The 10th Annual Whiskey Off-Road captures the essence of what mountain biking is all about.
Katerina Nash winning the Fat Tire Crit.
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The 10th Annual Whiskey Off-Road in Prescott, Arizona, is in the books, and what an unforgettable weekend it was. Over the last decade, the Whiskey has become the model for putting on a community event that goes way beyond just being a mountain bike race. The Whiskey captures everything that is incredible about mountain biking – from the trails and healthy competition to the celebration of family, friends and community that make you happy to be alive.
The vibe all weekend was simply incredible. The weather was perfect, trails were in primo condition, the music was jammin’ and smiles were everywhere. As I stood on the courthouse lawn watching the sun set over Thumb Butte as Roger Clyne & the Peacemakers rocked the crowd, there was nothing in the world that could upset the incredibly positive vibe of the Whiskey. Well, nothing except for the horrific smell that emanates from a hotel room shared by six guys who drink a lot of beer and eat a lot of fiber.
The ASS leading out the Pro men’s field in the Fat Tire Crit.
The ASS was in attendance trying to crack another top 10 finish in the singlespeed race. I had good legs about 20 miles in, but two flat tires – both in the back. The day before a dog pissed on my front wheel. I took it as a sign of good luck. I should have had him piss on the rear one too. At least I got the honor of leading out both the men’s and women’s Fat Tire Crit while wearing the disco ball helmet. In fact, that might be a career highlight.
The city of Prescott is decisively old school. Because of the extremely dry climate, cars here can outlive humans. Half the cars cruising around Prescott are older than me. Not collector cars either. Just beat up old Chevys, Mercurys and Hondas that have a ton of faded paint and patina from the sun but not one ounce of rust.
The mayor of Prescott, Marlin Kuykendall, is a genuine cowboy with a firm, leathery handshake, a frontiersman’s charm and an infectious smile for everyone who meets him. Even the riders in Prescott are old school. Most people who live in town don’t ride carbon fiber 29ers; they’re still rocking tried-and-true steel whips with 26-inch wheels. And they’re proud of it, too.
Sunset over Thumb Butte in Prescott.
On the final singletrack downhill, I sat under a Ponderosa Pine trying to repair my second flat after quadruple pinch flatting my spare inner tube. I ran out of patches and had to get creative. I employed an old trick where you cut off the punctured portion of the tube by twisting a stick around it, then stuffing it all into the tire. But it still didn’t hold air. It was at that moment I realized a significant drawback of riding 26-inch wheels; nobody seems to ride them anymore, making spare 26-inch inner tubes scarce.
A Prescott local, wearing a crusty old t-shirt, baggy shorts and a circa-1993 Giro helmet with as much cranial protection as a five-dollar Styrofoam cooler strolled up and asked if I needed help. I figured this guy had a 26-inch bike and asked if he had a spare tube.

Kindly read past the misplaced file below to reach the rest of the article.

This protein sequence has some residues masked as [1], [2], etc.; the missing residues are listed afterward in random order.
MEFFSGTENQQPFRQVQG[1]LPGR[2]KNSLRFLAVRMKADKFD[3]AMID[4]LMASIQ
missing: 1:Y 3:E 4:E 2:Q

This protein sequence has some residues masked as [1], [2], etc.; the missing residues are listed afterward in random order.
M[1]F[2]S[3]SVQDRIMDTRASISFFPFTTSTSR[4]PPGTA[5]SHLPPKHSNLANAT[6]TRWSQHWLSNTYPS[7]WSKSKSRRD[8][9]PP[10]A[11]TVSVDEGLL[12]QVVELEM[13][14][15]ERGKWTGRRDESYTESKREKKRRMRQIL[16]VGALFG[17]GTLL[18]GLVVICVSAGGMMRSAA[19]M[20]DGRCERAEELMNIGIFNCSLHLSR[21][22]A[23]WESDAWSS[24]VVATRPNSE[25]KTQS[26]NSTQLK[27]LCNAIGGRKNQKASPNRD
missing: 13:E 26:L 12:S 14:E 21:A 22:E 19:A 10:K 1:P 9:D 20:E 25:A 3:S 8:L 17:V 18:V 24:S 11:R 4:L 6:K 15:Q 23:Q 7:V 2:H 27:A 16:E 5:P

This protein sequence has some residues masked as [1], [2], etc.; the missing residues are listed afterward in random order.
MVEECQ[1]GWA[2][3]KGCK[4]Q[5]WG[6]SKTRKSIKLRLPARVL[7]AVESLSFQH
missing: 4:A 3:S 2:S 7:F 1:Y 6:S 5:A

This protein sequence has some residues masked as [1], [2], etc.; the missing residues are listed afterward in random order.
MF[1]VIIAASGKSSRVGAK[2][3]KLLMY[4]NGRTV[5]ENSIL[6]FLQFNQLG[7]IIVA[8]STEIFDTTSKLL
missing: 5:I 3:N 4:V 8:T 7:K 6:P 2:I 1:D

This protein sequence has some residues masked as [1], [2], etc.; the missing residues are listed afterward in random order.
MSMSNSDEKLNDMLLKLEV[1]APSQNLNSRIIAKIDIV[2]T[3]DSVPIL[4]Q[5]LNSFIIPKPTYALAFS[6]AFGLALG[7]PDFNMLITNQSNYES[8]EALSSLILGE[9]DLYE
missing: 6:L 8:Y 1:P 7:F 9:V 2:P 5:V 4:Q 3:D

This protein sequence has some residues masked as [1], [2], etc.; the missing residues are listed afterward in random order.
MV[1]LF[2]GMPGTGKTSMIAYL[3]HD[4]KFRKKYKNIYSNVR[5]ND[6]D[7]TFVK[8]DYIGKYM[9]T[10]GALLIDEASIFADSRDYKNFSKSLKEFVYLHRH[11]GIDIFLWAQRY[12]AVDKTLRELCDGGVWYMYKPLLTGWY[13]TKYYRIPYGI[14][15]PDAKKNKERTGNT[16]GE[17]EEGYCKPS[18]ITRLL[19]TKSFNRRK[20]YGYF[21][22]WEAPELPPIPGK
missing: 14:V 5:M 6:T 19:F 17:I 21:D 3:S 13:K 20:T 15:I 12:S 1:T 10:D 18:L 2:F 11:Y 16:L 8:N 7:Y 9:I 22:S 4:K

“Heck yeah I do,” he said. “I’m old school man.”
I limped my bike over to where his rig was parked, and sure enough, he had some 30-year-old steel beast with cantilever brakes and friction shifting. He pulled out a tube and handed it to me with a smile. The inner tube had a Schrader valve on it. When he said he was old school, he wasn’t kidding. I told him the tube wasn’t going to work.
“No problem. I got a file. We can just hog that sumbitch out a little.”
He laughed and slapped me on the back. I was only half-sure he was kidding with me. Eight miles from town with no inner tube, I did the unthinkable and defaced my beloved 26er with a 29er inner tube from a generous passer-by. I didn’t think it was going to fit, but to my surprise, it worked perfectly.
Even though my race was a complete bust, there was so much more to look forward to after finishing. A beer garden, live music all afternoon and evening, incredible food right in town square and the pro race on Sunday morning where people lined the streets in town and the final singletrack section just outside town.
Geoff Kabush defends his title with a commanding win.
Scott-3Rox rider Geoff Kabush dominated the cross-country for the second year in a row, gapping second place finisher Team Sho-Air’s Jeremiah Bishop by five minutes. But the win did not come easy, as a hard-fought battle with Specialized’s Todd Wells played out on the climb up from Skull Valley. Bike strategy was crucial, as Kabush used his full suspension rig to pin it on the final downhill, putting Wells into difficulty on his hardtail. Wells eventually flatted only five miles from the finish and lost five places in those last five miles to finish seventh.
Todd Wells suffers a flat tire in the final singletrack section of the Whiskey Off-Road. Bishop catches and passes Wells for a second place finish behind Kabush. Wells drops all the way to seventh. Bummer.
In the women’s race, 2012 X-Terra world champion Lesley Paterson, who also rides a Scott, proved her rainbow stripes by winning the cross-country in commanding fashion, with more than a two minute gap over second place finisher, Katerina Nash (Luna). Paterson was several minutes back when she started up from Skull Valley, so clearly she had her climbing legs in full effect mode.
There’s three stages to the Whiskey: the Pre-scott anticipation, the During-scott fun and the Post-scott depression. Thankfully we don’t have to wait another 365 days, as Epic Rides recently announced the inaugural Grand Junction Off-Road happening this coming Labor Day weekend in Colorado. It’s supposedly modeled to be just like the Whiskey.